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EB-5 farce: my blog used to help sell Nassau Coliseum investment to immigrants seeking green cards (true)

Fifth of a five-part series on Forest City Ratner's plans for Nassau Coliseum redevelopment.
Part 1 concerned the overall plan. Part 2 addressed the curious politics of a Community Benefits Agreement. Part 3 addressed the astonishing pitch in China for EB-5 investment. Part 4 discussed Forest City's claim, at the Nassau County Legislature, it wasn't making much profit on EB-5, and its defense of a sketchy fundraising partner. This fifth part concerns the brazen effort by EB-5 promoters to use an excerpt from this blog.


It's no secret that I'm a wee bit critical of the EB-5 program, under which immigrant investors get green cards for themselves and their families in exchange for parking $500,000 in a purportedly job-creating enterprise.

After all, the benefit goes mostly to the developer/entrepreneur, the middlemen, and the immigrant investors, not the public, which "owns" the valuable property (visas) being traded.

Moreover, the marketing of EB-5 projects is often at best deceptive and at worst fraudulent. Immigrant investors, especially those in China, by far the largest market, are not necessarily expected to do diligence, or to understand what they read in English.

Consider the excerpt at right and below from the recent iteration of the Qiao Wai web site pitching the Nassau Coliseum EB-5 investment, $90 million from 180 investors.

Arrow added by AYR, other highlighting in original
The excerpt aims to convince potential investors that the deal is solid.  Indeed, most of the evidence easily bolsters that perspective.

But the web site's sloppy use of an excerpt from my blog--including the seemingly damning subtitle "Other questionable statements"--shows that those promoting EB-5 have no expectation potential investors can understand English.

It's not dissimilar to the use of stale, off-topic quotations, while promoting the EB-5 investment in Atlantic Yards, from former Brooklyn Borough President Marty Markowitz, former New York City Mayor Mike Bloomberg, and former New York State Governor David Paterson.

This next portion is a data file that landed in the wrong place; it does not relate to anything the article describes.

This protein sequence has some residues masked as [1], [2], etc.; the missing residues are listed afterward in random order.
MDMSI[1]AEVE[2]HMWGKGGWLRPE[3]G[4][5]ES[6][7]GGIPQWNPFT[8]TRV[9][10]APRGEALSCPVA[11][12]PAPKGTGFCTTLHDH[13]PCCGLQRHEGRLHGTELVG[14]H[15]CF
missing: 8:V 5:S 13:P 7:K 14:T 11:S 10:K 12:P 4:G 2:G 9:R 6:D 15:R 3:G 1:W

There's no regulation, and they get away with what they can. (I did nudge the U.S. State Department about the improper use of a top official, and they pressured the promoters to stop.)

The Nassau Coliseum pitch

The heading of this section, according to a professional translator, promises "Government oversight throughout the entire process, guaranteeing the integrity of the project."

It elaborates that various levels of government in New York will participate.

Note that Chinese investors feel more confident when government is involved.

Step 1 indicates that, once the reconstruction project was established, "it was given policy support and tax relief from the government."

(Actually, the project was promoted in August 2013 by Nassau County Executive Ed Mangano as "100% privately financed Coliseum that will share revenue with the County at zero expense to the taxpayer.")

Step 2 indicates that representatives of Nassau County met with Forest City Enterprises to sign a long-term lease for the Coliseum--quite true.

Step 3 notes that the state government has agreed to "invest part of its funds to support the construction of the facilities surrounding the reconstruction project." Indeed, in January, Gov. Cuomo's executive budget proposed allotting some portion of a $150 million fund to a Coliseum parking facility.

Step 4 reaches farce

Step 4 cites a 2015 statement by Mangano that "the reconstruction project of the Long Island Coliseum supported by the government will begin in the latter part of this year." That's true, except that "support" is more cooperation than anything else.

But do check out Step 4, which contains an excerpt from this blog, published 3/27/15 under the headline Nassau County Executive Mangano bizarrely suggests renovated Coliseum will lure Islanders back; Ratner in dispute over retail plan?

A section I subtitled "Watching Mangano wink" addressed the County Executive's curious announced plan to lure the New York Islanders back to the renovated Coliseum, though they have announced a relocation to Brooklyn, which has far more suites and sponsorship opportunities.

"Other questionable statements"

The next section was subtitled "Other questionable statements." Bizarrely enough, those excerpting it for the Qiao Wai web site did not remove the subtitle. Note the big red arrow I added.

The EB-5 promoters did highlight, using red rectangles, Mangano's statements that construction would begin at the Coliseum later this year and would employ 2,700 people--both pieces of information that would inspire confidence in those considering EB-5 investments.

(Each of the 180 investors has to "create" 10 jobs, though the number is not a head count but rather an economist's calculation, and the investors can gain credit for jobs calculated based on the entire amount of money in the project, not solely their investment.)

The next paragraph in my post questioned the claim of 2,700 jobs and $10 billion in economic benefit. It was, unsurprisingly, excluded from the excerpt. But anyone who understands English should have been flummoxed by the "Other questionable statements" subheading.

At bottom of the excerpt, the message is sunny: with the project "moving forward, it’s expected that more supportive government policies will gradually come out. So stay tuned."

Indeed, that's Forest City Ratner's m.o., to make a deal and then wrangle "more supportive government policies." In that, the investors were provided with some unwitting candor.

Arrow added by AYR, other highlighting in original

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